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AI Adoption by Masses: Achieving the Level of TrustBy CIOAdvisor Apac | Wednesday, April 03, 2019
Artificial Intelligence(AI) is today used in homes, offices, cars, and often in everyone’s pockets now. As technology has continued to grow its role in the society, there remains an important question: what level of trust can or should be placed in these AI systems? After exploring this question, researchers have found many areas that are transformed by the use of AI systems and technologies both in businesses as well as household.
Time, transparency, and accountability are the primary keys to building trust, especially for technology designed to think like humans. Trust can nevertheless evolve over time. K.R. Sanjiv, CTO at Wipro Limited, stresses that people will remain accountable until AI is fully explainable. For instance, doctors interpret the AI-derived pathology reports of their patients and aircraft autopilot systems to alert people to emergencies.
AI algorithms are designed to think like humans. Much like the human brain, the adequate algorithm will develop massive quantities of data and identify previous patterns to predict the future. Many previous attempts are ineffective or unsatisfactory because people create partial or false information about the system’s input. AI’s clever, but like all technology, it’s a tool that users can trust to do what people say.
AI know-how will completely remodel the office, and some non-routine jobs will be digitized through robotics and automation. Collaborative robots or ‘co-bots’ will enable better efficiency while removing some of the daily pressure from the workforce. AI and robotics can eliminate various unwanted work process in the offices such as manual data collection and processing, free up companies from time-consuming administration and allow them to concentrate on other more creative aspects of their business.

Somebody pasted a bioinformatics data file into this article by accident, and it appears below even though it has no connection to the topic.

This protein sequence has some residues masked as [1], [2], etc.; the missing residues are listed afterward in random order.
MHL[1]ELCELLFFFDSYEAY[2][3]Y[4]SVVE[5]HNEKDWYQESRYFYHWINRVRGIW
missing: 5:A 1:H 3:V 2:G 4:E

AI already offers better, personalized services. Retailers can currently use AI to optimize dynamic pricing in minutes, for instance. In the future, this will be extended to several others, like self- driving cars which require the software to make harder decisions, such as recognizing a pedestrian and choosing not to hit him, even if he swerves the car or takes some tolerable risk.
Artificially intelligent personal assistants, diagnostic devices, and automobiles standardize AI sufficiently that most of the technology’s initial fears disappear.